Billions of people around the globe celebrate Christmas. But do the Chinese?
The short answer is ‘yes’. But there’s a bit more to it than that.
In this festive article, I’m going to share with you what a typically Chinese Christmas looks like, whether the Chinese celebrate Christmas in a religious sense, some fun facts about Christmas in China, and a whole lot more.
Use the menu below to jump to the part you want to know about, or read it all!
Do Chinese celebrate Christmas?
Chinese people celebrate Christmas in a loose sense.
Cities and big stores are decorated with Christmas decorations, many people recognize and love Santa Claus, and there is a general buzz at this time of year.
There are even some emerging Christmas traditions in China, even though the locals have only been introduced to the concept of Christmas since the 1980s.
However, Chinese people don’t celebrate Christmas from a religious perspective, and most people aren’t aware of the numerous Western traditions or story behind Christmas.
I’ll talk more about this further down.
What does a Chinese Christmas look like?
Each year, Christmas in China gets bigger. Chinese people love a lot of foreign customs, especially ones like Christmas which are popular and exciting.
For the Chinese, Christmas means shopping. While it’s not as big as Singles Day in November, there are still some great bargains at the shops and online.
The most popular shopping day is Christmas Eve, but sales generally continue for at least a few days.
Cities are adorned with lots of decorations, flashing lights, Christmas trees and images of Santa Claus.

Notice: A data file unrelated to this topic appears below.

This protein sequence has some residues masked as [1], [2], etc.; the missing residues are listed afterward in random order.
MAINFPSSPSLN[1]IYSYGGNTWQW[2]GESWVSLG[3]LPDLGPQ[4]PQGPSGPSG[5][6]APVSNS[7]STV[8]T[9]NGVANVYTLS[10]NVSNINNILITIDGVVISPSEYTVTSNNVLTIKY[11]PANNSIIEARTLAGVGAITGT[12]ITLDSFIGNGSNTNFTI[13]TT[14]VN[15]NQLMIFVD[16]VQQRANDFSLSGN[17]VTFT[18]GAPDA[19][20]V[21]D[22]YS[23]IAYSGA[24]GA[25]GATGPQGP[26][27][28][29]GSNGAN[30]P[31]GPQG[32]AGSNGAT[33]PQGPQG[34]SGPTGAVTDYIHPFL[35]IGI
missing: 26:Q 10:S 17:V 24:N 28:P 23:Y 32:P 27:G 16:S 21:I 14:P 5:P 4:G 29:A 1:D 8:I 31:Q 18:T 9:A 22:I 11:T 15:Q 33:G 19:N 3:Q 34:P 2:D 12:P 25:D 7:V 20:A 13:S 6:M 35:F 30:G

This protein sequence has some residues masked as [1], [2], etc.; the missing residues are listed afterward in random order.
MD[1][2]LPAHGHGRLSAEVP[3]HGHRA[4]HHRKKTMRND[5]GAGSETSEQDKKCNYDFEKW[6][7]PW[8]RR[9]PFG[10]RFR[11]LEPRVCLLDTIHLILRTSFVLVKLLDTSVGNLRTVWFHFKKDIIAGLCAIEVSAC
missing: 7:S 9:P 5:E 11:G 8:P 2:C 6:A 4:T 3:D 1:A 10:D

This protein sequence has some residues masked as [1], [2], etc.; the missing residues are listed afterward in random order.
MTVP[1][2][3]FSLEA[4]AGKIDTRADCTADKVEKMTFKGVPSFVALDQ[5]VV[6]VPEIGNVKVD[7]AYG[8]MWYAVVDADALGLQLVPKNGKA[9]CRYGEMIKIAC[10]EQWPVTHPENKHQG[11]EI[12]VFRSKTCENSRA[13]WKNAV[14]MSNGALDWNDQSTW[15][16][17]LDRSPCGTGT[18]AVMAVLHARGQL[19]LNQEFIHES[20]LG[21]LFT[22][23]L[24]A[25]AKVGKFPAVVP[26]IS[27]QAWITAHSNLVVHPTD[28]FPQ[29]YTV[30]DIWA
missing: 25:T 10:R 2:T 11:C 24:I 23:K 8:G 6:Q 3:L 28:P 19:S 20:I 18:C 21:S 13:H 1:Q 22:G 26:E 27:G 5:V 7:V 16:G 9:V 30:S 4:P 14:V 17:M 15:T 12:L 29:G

I’ve spent Christmas in China before. I was actually shocked seeing people wearing flashing devil horns! Anything goes in China at Christmas, especially if it’s cheesy.
What do Chinese people do at Christmas?
They like having fun and getting out and about, despite the cold weather at this time of year.
Some activities Chinese people might do at Christmas include:
- Go shopping
- Look at the Christmas displays and light shows
- Enjoy a meal together
- Visit a Christmas market
- Go to karaoke or a cinema.
There aren’t really any traditional activities that take place, apart from the relatively small number of Christians who may discreetly visit a church.
How do Chinese families celebrate Christmas?
Christmas in China isn’t really about spending time with your family. That’s the Lunar New Year.
But families do get excited about all the decorations and lights, and many will take their children into the cities for activities, to walk around, and to go shopping.
When is Christmas in China?
It’s the same as everywhere else. Christmas Eve is December 24 and Christmas Day is December 25.